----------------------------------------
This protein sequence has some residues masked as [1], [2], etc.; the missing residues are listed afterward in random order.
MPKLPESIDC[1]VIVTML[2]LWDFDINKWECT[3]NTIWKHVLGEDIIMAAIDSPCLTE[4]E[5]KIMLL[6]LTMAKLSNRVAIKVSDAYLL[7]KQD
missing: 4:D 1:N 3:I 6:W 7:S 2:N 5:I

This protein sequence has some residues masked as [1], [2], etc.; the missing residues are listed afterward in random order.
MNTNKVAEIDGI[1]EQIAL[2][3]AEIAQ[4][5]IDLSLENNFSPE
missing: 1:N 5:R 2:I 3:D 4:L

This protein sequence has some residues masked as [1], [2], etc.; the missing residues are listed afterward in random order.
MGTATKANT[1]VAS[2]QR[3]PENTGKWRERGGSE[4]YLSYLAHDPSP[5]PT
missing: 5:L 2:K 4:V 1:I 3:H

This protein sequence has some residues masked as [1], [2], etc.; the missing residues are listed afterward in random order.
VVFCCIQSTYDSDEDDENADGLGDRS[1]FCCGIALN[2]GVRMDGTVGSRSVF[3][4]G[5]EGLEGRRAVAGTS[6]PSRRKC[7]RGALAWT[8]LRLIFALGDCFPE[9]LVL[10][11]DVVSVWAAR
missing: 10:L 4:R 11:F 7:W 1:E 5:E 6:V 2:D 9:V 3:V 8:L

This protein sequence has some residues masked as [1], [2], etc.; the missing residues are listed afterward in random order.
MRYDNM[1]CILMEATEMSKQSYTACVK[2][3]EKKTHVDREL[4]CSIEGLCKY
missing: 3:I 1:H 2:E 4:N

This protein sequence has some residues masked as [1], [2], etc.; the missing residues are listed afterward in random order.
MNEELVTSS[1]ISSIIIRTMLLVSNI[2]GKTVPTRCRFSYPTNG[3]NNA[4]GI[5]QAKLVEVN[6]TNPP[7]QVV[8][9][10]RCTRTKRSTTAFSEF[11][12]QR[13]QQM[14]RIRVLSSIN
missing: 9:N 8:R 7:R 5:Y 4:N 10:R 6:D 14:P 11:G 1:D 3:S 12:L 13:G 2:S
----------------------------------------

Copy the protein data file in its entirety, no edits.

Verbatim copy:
This protein sequence has some residues masked as [1], [2], etc.; the missing residues are listed afterward in random order.
MPKLPESIDC[1]VIVTML[2]LWDFDINKWECT[3]NTIWKHVLGEDIIMAAIDSPCLTE[4]E[5]KIMLL[6]LTMAKLSNRVAIKVSDAYLL[7]KQD
missing: 4:D 1:N 3:I 6:W 7:S 2:N 5:I

This protein sequence has some residues masked as [1], [2], etc.; the missing residues are listed afterward in random order.
MNTNKVAEIDGI[1]EQIAL[2][3]AEIAQ[4][5]IDLSLENNFSPE
missing: 1:N 5:R 2:I 3:D 4:L

This protein sequence has some residues masked as [1], [2], etc.; the missing residues are listed afterward in random order.
MGTATKANT[1]VAS[2]QR[3]PENTGKWRERGGSE[4]YLSYLAHDPSP[5]PT
missing: 5:L 2:K 4:V 1:I 3:H

This protein sequence has some residues masked as [1], [2], etc.; the missing residues are listed afterward in random order.
VVFCCIQSTYDSDEDDENADGLGDRS[1]FCCGIALN[2]GVRMDGTVGSRSVF[3][4]G[5]EGLEGRRAVAGTS[6]PSRRKC[7]RGALAWT[8]LRLIFALGDCFPE[9]LVL[10][11]DVVSVWAAR
missing: 10:L 4:R 11:F 7:W 1:E 5:E 6:V 2:D 9:V 3:V 8:L

This protein sequence has some residues masked as [1], [2], etc.; the missing residues are listed afterward in random order.
MRYDNM[1]CILMEATEMSKQSYTACVK[2][3]EKKTHVDREL[4]CSIEGLCKY
missing: 3:I 1:H 2:E 4:N

This protein sequence has some residues masked as [1], [2], etc.; the missing residues are listed afterward in random order.
MNEELVTSS[1]ISSIIIRTMLLVSNI[2]GKTVPTRCRFSYPTNG[3]NNA[4]GI[5]QAKLVEVN[6]TNPP[7]QVV[8][9][10]RCTRTKRSTTAFSEF[11][12]QR[13]QQM[14]RIRVLSSIN
missing: 9:N 8:R 7:R 5:Y 4:N 10:R 6:D 14:P 11:G 1:D 3:S 12:L 13:G 2:S